a new leader for a better tomorrow
As a former federal public defender, immigrant rights activist, and the leader of the systemic change organization, Workers Defense Project, José P. Garza has a unique view into how our broken criminal justice system works and how it impacts our communities. He believes we can fix it together.
José attended law school at Catholic University in Washington, D.C., and worked for Judge Richard W. Roberts in federal district court for the District of Columbia. He returned to Texas to work on the border as an assistant public defender in the first multi-county public defender’s office in Texas at Texas Rio Grande Legal Aid. While there, José represented clients charged with misdemeanor and felony offenses and won the office’s first acquittal at jury trial. Subsequently, José served as an assistant federal public defender in the Western District of Texas where he represented people accused of misdemeanor and felony crimes. In those experiences, he saw first hand the impact our broken criminal justice system has on people of color, working people and poor people, and immigrant families.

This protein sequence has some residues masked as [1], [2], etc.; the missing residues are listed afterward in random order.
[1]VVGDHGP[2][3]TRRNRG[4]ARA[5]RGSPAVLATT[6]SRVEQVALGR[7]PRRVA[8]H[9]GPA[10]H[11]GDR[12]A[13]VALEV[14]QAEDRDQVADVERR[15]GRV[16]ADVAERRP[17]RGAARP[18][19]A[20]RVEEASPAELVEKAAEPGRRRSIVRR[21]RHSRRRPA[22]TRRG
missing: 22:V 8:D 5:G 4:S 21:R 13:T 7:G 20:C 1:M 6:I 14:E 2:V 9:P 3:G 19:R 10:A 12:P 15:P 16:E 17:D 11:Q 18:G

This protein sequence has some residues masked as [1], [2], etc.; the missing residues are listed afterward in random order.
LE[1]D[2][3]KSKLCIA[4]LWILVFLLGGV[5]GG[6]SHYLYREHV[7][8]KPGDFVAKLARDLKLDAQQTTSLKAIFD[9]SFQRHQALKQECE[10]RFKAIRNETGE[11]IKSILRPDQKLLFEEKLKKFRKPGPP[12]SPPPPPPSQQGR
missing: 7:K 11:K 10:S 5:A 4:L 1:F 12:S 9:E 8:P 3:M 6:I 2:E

In 2010, José returned to Washington, D.C. to serve as the Deputy General Counsel for the House Committee on Education and Labor. He went on to work as Special Counsel to the National Labor Relations Board where he represented the agency against legal attacks brought by a Republican Congress. He eventually served Secretary Tom Perez as a senior policy official at the U.S. Department of Labor where he worked to ensure that working people and people of color were overrepresented in good jobs not in prisons.
José brings extensive experience building power with communities of color, working families, and immigrant communities across Texas. He currently serves as the Executive Director of Workers Defense Project. During his tenure at Workers Defense, the organization has:
Won significant criminal justice reform in Travis County
through the passage of a “Freedom City” policy that ends arrests for low-level criminal offenses and severs the arrest-to-deportation pipeline.
Won paid sick leave policies
in Austin, San Antonio, and Dallas so that guarantees that survivors of sexual assault and domestic violence can seek the care they need without fear of losing their job.
Advocated for the creation of a Public Defender Office
alongside community allies in Travis County that would bring meaningful community oversight.
José is running for Travis County District Attorney so that together, people of color, working people, young people, and women can launch a comprehensive campaign to transform our criminal justice system in our communities.
José, his wife Kate and their two young children, are proud to call Austin home.